Nippon Steel’s Bold Leap: Aiming for Global Dominance with a New Governance Model

Starting April, Nippon Steel embarks on an unprecedented governance model in its history, with Eiji Hashimoto (68) passing the presidential baton to Masashi Imai (60), yet retaining overarching control as Chairman and CEO. This move signifies not a shadow rule but a steadfast leadership, aiming to reclaim the title of the world’s leading steel manufacturer.

Traditionally, in Nippon Steel and its predecessors, the CEO wielded full command, with chairpersons stepping back into broader, often civic roles. This departure from tradition by Hashimoto underscores a singular ambition: the resurgence as the global steel titan.

The Path to Profitability: Even in Old Mills Hashimoto’s career at Nippon Steel started in 1979, during the company’s heyday as the global leader in crude steel production. Despite being overtaken first by ArcelorMittal due to aggressive acquisitions and then by Chinese state-owned enterprises like Baowu Steel Group due to China’s rapid economic expansion, Hashimoto harbors a vision to erase the “loser’s mentality” within and restore the company’s former glory. His strategy hinges on achieving a global crude steel production capacity of 100 million tons, asserting that in the steel industry, quantity heals all wounds.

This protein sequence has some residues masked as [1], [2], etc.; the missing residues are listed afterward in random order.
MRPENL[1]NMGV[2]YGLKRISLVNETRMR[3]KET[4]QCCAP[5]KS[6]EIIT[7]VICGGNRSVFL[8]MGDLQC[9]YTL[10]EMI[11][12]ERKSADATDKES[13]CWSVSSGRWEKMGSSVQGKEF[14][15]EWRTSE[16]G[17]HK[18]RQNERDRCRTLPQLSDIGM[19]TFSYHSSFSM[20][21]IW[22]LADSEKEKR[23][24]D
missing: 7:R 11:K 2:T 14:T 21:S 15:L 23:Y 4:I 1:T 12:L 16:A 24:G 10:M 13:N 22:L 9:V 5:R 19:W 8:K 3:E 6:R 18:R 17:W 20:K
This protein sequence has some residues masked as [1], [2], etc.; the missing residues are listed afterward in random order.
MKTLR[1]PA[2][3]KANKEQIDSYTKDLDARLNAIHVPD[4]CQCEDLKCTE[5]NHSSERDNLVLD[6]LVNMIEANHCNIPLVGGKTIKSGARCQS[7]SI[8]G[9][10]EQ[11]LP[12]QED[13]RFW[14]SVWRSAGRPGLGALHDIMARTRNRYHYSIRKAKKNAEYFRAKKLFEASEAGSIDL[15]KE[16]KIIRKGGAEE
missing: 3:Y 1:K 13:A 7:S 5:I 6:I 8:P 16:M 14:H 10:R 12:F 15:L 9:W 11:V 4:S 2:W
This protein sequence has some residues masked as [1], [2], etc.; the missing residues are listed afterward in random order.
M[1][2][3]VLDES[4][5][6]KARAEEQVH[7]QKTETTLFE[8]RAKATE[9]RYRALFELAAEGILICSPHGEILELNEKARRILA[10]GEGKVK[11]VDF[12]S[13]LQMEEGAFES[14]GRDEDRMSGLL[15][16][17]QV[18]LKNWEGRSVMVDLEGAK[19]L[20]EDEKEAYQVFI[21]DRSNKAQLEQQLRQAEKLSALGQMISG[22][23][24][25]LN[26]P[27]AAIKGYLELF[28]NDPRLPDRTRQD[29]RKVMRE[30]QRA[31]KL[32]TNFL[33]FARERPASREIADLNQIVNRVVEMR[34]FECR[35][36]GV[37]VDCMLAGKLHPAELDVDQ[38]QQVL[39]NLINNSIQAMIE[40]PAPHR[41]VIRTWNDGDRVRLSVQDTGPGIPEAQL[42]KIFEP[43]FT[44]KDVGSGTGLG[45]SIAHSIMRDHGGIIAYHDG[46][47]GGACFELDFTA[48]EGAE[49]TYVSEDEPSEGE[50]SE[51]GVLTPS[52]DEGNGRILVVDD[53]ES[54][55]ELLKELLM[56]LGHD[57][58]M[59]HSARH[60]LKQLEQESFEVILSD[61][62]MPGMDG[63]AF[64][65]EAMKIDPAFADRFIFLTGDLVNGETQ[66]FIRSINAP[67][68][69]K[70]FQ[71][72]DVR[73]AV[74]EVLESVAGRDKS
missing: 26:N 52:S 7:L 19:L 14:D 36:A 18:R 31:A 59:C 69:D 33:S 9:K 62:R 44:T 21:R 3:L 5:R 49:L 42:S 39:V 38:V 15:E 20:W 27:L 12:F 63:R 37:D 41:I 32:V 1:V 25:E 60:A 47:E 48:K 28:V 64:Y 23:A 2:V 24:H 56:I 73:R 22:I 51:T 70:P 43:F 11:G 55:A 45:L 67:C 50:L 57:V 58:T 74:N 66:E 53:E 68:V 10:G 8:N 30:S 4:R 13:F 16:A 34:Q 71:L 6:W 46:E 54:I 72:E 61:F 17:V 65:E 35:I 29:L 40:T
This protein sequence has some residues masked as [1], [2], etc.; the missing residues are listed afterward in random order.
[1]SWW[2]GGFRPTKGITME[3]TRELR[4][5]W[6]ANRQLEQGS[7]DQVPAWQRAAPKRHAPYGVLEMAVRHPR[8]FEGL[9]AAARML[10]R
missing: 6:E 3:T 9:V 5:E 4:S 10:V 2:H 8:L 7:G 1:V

With a current domestic capacity of 49 million tons and a total including overseas subsidiaries at 66 million tons, Nippon Steel’s acquisition of U.S. Steel’s 20 million ton capacity could bring the total to 83 million tons. Ongoing projects, including constructing two blast furnaces at Essar Steel (acquired alongside ArcelorMittal) and plans for a new steel mill, aim to push the capacity to over 100 million tons by 2030.

Moreover, the “Medium- to Long-Term Management Plan” of Nippon Steel includes exploring acquisitions in China and ASEAN, aiming to surpass Baowu Steel without the risks of establishing new integrated steel mills from scratch.

Pragmatism Over Hype Hashimoto’s pragmatism shines through the acquisition of U.S. Steel, focusing on the volume of 20 million tons of crude steel capacity rather than the buzz around decarbonization and electric vehicles (EVs). The U.S. steel market, protected by anti-dumping litigations and tariffs, offers a lucrative, monopolistic environment where Nippon Steel can expect stable dividends without significant new investments.

Despite the allure of high-tech themes like decarbonization and EVs, the steel industry’s backbone remains in traditional, high-volume production. High-performance materials like electromagnetic steel, while valuable, represent a small fraction of Nippon Steel’s business compared to its total sales.

In an era where Japanese corporations grapple with a “lost three decades,” Hashimoto stands out as a figure of ambition, challenging the status quo with a blend of boldness and calculated risk-taking. His endeavor to reclaim Nippon Steel’s position as the world’s largest steelmaker reflects a rare drive in modern Japan, aiming to break free from the conservative, risk-averse management that has long characterized the company.

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